Here at Shutdown Corner, we want to help. So once a week, we'll go in and examine a team coming off a bad week, bad month, maybe a bad decade (you're in luck, Cleveland), and see what fixes can be made to turn around the season. So step aside, we've got this. Next under the microscope: The Pittsburgh Steelers.
What's right: To begin, this is the Pittsburgh Steelers we're talking about. Iconic franchise, legendary fans, as they're happy to tell you. There's a large well of civic goodwill and tradition upon which to draw, and head coach Mike Tomlin has not yet lost control of his program. Quarterback Ben Roethlisberger hasn't been awful, per se; Pittsburgh ranks in the top 10 in passing yards. Granted, that's of necessity, as Pittsburgh has needed to take to the air because of its pathetic run game. But when you're 0-3, you cling to whatever you can.
What's wrong, offensive division: On a macro basis, pretty much everything. The Steelers rank 28th in yards per game, 29th in time of possession per game, and dead freaking last (tied with the Giants) in turnover differential. Dig deeper, and it gets even worse, particularly in the running game: Pittsburgh is averaging three yards per run, ranking 31st in the league in rushing yards. Injuries to center Maurkice Pouncey and running back Le'Veon Bell have exposed the open wound that is the Steelers offense.
What's wrong, defensive division: The defense isn't terrible, ranking generally mid-pack in most statistical categories and as high as fifth in fewest yards allowed. The major problem is that time-of-possession stat noted above: the defense has to be on the field for long, long stretches of time, and in the National Football League, you give almost anybody long enough, they'll figure a way to pick you apart.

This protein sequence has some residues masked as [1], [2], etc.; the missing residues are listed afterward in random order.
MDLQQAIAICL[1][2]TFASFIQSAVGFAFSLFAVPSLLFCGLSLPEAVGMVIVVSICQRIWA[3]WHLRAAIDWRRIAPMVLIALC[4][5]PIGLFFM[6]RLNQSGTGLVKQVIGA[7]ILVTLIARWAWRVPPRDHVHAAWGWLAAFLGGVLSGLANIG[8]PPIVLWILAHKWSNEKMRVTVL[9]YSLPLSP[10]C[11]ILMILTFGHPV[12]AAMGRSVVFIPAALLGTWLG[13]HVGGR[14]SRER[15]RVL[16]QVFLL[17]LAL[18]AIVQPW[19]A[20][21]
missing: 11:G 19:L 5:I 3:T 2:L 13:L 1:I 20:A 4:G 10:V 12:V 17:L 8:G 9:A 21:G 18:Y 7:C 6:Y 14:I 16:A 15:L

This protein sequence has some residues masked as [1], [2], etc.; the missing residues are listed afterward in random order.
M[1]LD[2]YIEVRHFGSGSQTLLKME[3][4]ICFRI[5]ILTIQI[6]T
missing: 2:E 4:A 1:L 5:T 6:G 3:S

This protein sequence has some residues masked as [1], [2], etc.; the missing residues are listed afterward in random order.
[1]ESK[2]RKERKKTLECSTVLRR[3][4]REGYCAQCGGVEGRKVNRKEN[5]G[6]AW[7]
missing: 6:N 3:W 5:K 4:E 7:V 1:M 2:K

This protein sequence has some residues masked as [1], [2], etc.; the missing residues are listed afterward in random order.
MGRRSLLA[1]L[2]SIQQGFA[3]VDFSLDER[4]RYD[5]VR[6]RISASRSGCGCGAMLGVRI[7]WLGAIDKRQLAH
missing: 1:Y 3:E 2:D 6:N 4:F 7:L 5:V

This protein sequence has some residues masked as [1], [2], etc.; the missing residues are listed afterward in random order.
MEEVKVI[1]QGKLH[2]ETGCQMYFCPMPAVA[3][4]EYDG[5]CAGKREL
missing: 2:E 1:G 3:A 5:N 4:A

What we'd fix: The ground game. There's no way around it. Pittsburgh's inability to run the football is absolutely killing them. And it's not just the fact that Felix Jones is your go-to guy ... or was, until he got benched Sunday night in favor of Jonathan Dwyer. The offensive line has had all the blocking power of a leaf pile, and the Steelers receiving corps is a collection of guys you wouldn't pick for your fantasy team in a 20-team league. You can shift players around on the line to try to find a fit, but at the moment the Steelers' best hope is that Bell shows some kind of spark when he returns. Plus, Roethlisberger needs some kind of help, either from his blocking or offensive coordinator Todd Haley's playcalling, in order to get more comfortable, since it appears Roethlisberger will have to hoist this team on his shoulders for the foreseeable future.
The road ahead: Heigh-ho, heigh-ho, it's off to London the Steelers go. A winnable showdown at Wembley Stadium against the Vikings looms this weekend. Outside of that, there are plenty of possible victories on the schedule. The Patriots, Bengals, Ravens and Packers lurk, but outside of them? Opportunities abound over the next 13 games.
Is there hope for the Steelers?: Frankly, not a lot. There are so many moving parts here misfiring that it'd be like changing a tire when the car is still moving. With a healthy Bell, a smarter offensive scheme and some more discipline in holding onto the damn football, the Steelers could make the year respectable ... or, at least, not a point-and-laugh debacle.